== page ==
- Compared to low-performing organizations, they deploy 200 times more frequently, with 2,555 times faster lead times, recover 24 times faster, and have three times lower change failure rates.
- They tend to have high cooperation, get trained, the risks are shared, the bridging is encouraged, have a healthy attitude towards failure, inquisitive
- Organizations that struggle to deploy maybe more than twice a year and have kind of a waterfall deployment model.
- They are slower and less reliable, have low cooperation, messengers are shot, bridging discouraged, have negative attitudes towards failure, try to avoid failure at all costs and novelty is crushed.
Learnings From the Lean Model
Some of the terms related to Lean Model are Waste, Flow, and Stress.
Waste: Learning from Lean is to eliminate waste wherever possible. Waste denotes unnecessary steps that are not helping to achieve the Lead Time. To follow DevOps, we try to do several things like automating wherever possible.
Flow: Flow is about evenness in the pipeline that is used for developing a finished product. It has to be consistent and global optimization always wins over local optimization.
Stress: When we reduce waste and handle the pipeline flow in an even fashion, then we reduce stress on the system. It’s a kind of systems thinking where we look at the global performance of the flow. This should allow the end product to flow quicker in the pipeline.
Kaizen: It is a Japanese term for continuous improvement. The Toyota Production System, in their greatest form, was able to optimize even this flow and eliminate waste and reduce stress on the system through continuous improvement.
Kata: Practicing kata allowed a company of persons to engage in a struggle using systematic approaches. By practicing in a repetitive manner the learner develops the ability to execute those techniques and movements in a natural, reflex-like manner.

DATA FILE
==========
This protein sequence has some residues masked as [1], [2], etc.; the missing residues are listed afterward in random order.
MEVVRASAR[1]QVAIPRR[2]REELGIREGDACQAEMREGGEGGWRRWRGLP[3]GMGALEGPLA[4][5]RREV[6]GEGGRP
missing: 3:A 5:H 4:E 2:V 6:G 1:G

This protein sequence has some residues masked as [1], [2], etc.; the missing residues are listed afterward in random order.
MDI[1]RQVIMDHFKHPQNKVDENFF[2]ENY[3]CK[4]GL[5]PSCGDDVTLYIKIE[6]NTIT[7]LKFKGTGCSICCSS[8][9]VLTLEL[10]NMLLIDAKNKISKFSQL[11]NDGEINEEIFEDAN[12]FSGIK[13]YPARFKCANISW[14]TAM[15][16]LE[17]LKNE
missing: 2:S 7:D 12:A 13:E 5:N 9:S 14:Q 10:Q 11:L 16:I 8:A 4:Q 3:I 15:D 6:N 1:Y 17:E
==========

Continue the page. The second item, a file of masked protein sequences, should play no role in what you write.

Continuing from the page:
Influence of Lean Model in DevOps is to eliminate Waste wherever possible so that the Flow is improved and evenness is achieved. Also, Stress has to be reduced so that the end product flows quicker in the pipeline. We need to follow Kaizen for continuous improvement and should have the ability to execute the techniques in a natural reflex-like manner as denoted by Kata.
Continuous Delivery Model
An important piece of DevOps is the Continuous Delivery Model, also referred to as CI/CD - Continuous Integration/Continuous Delivery. The basic principle here is to build the quality in. This is to build a software pipeline with a full test coverage. High-performing organizations take testing very seriously. They take it seriously in the kind of functional code, the integration test, the smoke test all the way through the process, until even how they deliver the software.
At a high level, there are three ways to implement DevOps, out of which any one or more approach(es) can be suitable:
- First Way – Shorten Lead Time
- Second Way - Amplify Feedback
- Third Way – Continuous Learning
The First Way is left to right. On the high level, what we're trying to do is shorten the Lead Time, the overall time it takes us to get from an idea to a delivery, to a customer. Approaches in this way are:
Make work visible, e.g. Kanban board
Work in small batches
Automate repeatable tasks
Apply lean software principles – eliminate waste, reduce bottlenecks
Set work-in-progress limits
The Second Way is kind of the right to left, or Amplified Feedback. We apply monitoring using many tools. This, in general, deals with accelerates our ability to get feedback, and be able to find defects or waste earlier in the flow. Some of the methods are
Peer Reviews - all changes are peer reviewed
Everyone monitors the commit logs
The Third Way is kind of the full circle; the First Way is left to right, the Second Way is the right to left, and the Third Way as kind of the continuous circle; it's Continuous Learning. It’s where we apply things like Kaizen or Kata.
Dimensions of learning organizations using this approach:
Feedback should be goal oriented
Goals should be for learning improvement and Trust
Feedback should not be personal, should be about behavior and must be actionable
Feedback methods - porpoise feedback used in Low Trust environment, the sandwich feedback(medium Trust environments), and the Atkins feedback(High Trust environments)
From the Knight Capital story, we have seen how serious damage software issues can cause. As per the State of DevOps Report, following the DevOps culture and practices is beneficial to the organizations and they improve the ROI with respect to Savings and Value:
- Savings - includes the cost of downtime and the cost of excess rework.
- Value - includes the potential revenue and customers gained from releasing more quickly.
We hope the analysis and guidance in this article will help you better understand the potential of implementing DevOps in your organization.